See Pretty Spider above.

Okay, really, – now finally – this morning we all got up to see our long lost friend 47P come back to us.  Gennady and Yuri were ready at the controls just in case they needed to fly it in manually.  You can do that remotely from the ISS which is pretty cool.  In fact on Yuri’s first flight to MIR he had to do this for another Progress.  Both Gennady and Yuri are pros at this stuff.  It was fun watching them!  See Luring Her in and She loves us above.

Exercise –
In the meantime, Aki and I have ramped up our exercise and are doing our now regular 2 times a day of workouts – one aerobic, one resistive with “weights”  The Advanced Resistive Exercise Device, ARED, allows us to really get a good workout for things like squats and dead lifts.  These are most important because we immediately start losing bone and muscle mass up here.  This device has been awesome since it got here. It works on the concept of pushing against a vacuum and it is very effective.  I have been really sore, like a good workout in the gym with this device.  See picture ARED above.

Food –
Last time I mentioned that space food is space food and it is good up here.  Well, I must be getting used to it because I didn’t lose any weight these first two weeks.  In fact, I think I gained a little…wondering why???

See picture above Gaining Weight.  This is how we measure ourselves.  I know I showed you guys a similar picture last time.  It is essentially measuring the momentum of our mass and telling us our “weight”.  This is a Russian machine that was worked for years and is pretty reliable.  We have a version on the US side as well.  I will show you that one for a comparison next week since take it for a “ride” in the upcoming week.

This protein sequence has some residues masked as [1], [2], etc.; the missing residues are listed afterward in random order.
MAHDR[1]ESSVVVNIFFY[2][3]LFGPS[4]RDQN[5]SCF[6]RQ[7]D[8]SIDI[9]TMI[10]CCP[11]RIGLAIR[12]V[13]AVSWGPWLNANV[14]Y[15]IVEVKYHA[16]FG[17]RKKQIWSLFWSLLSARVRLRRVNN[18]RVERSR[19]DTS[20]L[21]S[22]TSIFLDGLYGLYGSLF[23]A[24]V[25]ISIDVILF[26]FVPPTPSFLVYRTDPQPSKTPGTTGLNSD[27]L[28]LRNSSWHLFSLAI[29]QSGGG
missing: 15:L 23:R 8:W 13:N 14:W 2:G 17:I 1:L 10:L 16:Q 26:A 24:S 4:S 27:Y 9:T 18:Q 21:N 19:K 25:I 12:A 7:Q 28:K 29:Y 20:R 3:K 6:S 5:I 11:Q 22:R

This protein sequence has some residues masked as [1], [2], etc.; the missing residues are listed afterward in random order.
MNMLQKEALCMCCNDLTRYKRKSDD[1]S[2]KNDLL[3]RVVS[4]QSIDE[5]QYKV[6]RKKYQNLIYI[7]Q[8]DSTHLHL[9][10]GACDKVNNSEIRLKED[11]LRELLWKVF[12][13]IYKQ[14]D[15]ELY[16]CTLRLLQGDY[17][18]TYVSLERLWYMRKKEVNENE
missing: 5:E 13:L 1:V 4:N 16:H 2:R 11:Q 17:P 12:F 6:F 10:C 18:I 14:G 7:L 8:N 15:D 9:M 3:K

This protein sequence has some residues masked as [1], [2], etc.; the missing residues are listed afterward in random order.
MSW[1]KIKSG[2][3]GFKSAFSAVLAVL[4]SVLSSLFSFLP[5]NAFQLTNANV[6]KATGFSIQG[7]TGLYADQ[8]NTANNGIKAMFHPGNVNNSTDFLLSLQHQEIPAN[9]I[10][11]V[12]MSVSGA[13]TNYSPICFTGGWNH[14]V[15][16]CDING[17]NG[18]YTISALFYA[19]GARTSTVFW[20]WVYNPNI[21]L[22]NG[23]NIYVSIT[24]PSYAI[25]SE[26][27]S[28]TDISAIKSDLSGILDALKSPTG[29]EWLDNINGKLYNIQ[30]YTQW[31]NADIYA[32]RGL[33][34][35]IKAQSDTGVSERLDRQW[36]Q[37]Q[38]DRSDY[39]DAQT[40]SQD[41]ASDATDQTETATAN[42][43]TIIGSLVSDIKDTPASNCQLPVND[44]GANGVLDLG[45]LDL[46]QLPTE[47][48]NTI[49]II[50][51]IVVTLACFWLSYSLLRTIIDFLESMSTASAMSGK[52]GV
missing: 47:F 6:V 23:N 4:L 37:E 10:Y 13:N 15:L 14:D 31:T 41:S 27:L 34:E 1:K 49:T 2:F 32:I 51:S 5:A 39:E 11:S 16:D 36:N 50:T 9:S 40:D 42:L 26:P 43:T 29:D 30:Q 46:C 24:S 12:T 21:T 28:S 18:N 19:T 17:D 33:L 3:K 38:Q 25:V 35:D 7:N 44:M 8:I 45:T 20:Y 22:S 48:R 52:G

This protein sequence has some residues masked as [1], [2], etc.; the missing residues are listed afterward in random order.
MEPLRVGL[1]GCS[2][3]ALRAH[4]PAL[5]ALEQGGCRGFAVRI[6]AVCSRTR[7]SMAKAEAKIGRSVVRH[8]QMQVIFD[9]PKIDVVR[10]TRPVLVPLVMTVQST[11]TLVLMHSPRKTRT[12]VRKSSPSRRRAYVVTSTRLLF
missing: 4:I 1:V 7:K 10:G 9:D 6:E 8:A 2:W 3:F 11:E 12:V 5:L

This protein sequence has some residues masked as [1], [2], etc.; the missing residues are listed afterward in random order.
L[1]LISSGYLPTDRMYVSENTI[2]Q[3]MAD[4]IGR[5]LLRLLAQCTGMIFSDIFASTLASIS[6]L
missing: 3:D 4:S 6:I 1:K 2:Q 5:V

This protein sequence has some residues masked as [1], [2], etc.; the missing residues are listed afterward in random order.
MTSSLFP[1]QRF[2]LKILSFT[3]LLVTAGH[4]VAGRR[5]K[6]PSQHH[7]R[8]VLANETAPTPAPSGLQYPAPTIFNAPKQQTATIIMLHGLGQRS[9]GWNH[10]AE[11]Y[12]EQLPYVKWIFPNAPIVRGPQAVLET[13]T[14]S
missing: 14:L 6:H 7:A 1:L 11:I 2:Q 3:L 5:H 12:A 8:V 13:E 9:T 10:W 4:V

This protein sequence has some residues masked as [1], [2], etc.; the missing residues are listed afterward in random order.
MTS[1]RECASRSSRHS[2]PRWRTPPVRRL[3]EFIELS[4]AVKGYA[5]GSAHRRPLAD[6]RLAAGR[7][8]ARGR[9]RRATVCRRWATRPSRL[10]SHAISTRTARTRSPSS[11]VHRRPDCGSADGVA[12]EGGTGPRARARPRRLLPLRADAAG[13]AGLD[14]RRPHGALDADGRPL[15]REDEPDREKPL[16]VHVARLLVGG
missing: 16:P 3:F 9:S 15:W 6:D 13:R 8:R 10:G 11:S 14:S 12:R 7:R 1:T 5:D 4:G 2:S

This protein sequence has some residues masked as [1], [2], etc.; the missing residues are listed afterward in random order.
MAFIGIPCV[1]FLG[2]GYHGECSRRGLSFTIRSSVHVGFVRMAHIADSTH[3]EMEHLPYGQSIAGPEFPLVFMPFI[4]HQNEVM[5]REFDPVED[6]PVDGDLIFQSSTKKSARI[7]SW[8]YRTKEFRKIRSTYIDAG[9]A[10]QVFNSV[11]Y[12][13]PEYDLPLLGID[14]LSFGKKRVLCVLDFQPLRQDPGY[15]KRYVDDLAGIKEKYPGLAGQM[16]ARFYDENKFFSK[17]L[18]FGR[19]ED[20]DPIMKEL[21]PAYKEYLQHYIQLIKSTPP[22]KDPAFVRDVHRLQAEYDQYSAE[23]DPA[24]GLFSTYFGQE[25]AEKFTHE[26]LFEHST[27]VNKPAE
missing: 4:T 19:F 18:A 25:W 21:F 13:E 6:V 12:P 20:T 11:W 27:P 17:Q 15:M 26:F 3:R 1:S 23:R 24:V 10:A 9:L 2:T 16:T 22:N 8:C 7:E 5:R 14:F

I must also be getting used to space food and HOW to eat it again, because I am getting more and more comfortable with mixing things.  This isn’t always an easy proposition in space,  Yes, stuff sticks together, but it isn’t like you have these things on a plate, you have to meticulously and tenderly put stuff together so it doesn’t fly away.  It is Sunday, we had most of the day off, so I had time to work my magic and imitate a Sonic Breakfast Burrito.  Not as good as a greasy breakfast from Sonic or Starlight (in Moscow), but not bad either.

That, along with some Kona coffee with cream and sugar (in a bag) was quite satisfying this morning!

Some general thoughts and questions –
I know this email is pretty long.  Sorry about that.  I am just making notes for myself as well as for all of you.  I want to remember everything we did up here.  What an experience to have.  Like I said last time – it is the same, but very different.  We have such a great crew – 6 is certainly different than 3.  I love hanging out with all of these guys.  We all have different personalities, but everyone has a great sense of humor.  That is essential to live in an environment like this.  No one is easily offended and everyone is upfront and straight forward.  It is a great team – and I am including our ground teams as well.  We have a great flight control team starting from our flight directors on down.  I couldn’t be in a better place!

I’ll work on questions in another email this week.  Again, please send them.  I am compiling them and will try to answer all of them for the group.

Thanks again for tuning in!!!

Ps we do having streaming video at times of the Olympics!  Joe is thinking about doing the ”iron cross”  from here and me and Aki are working on our synchronized swimming routine!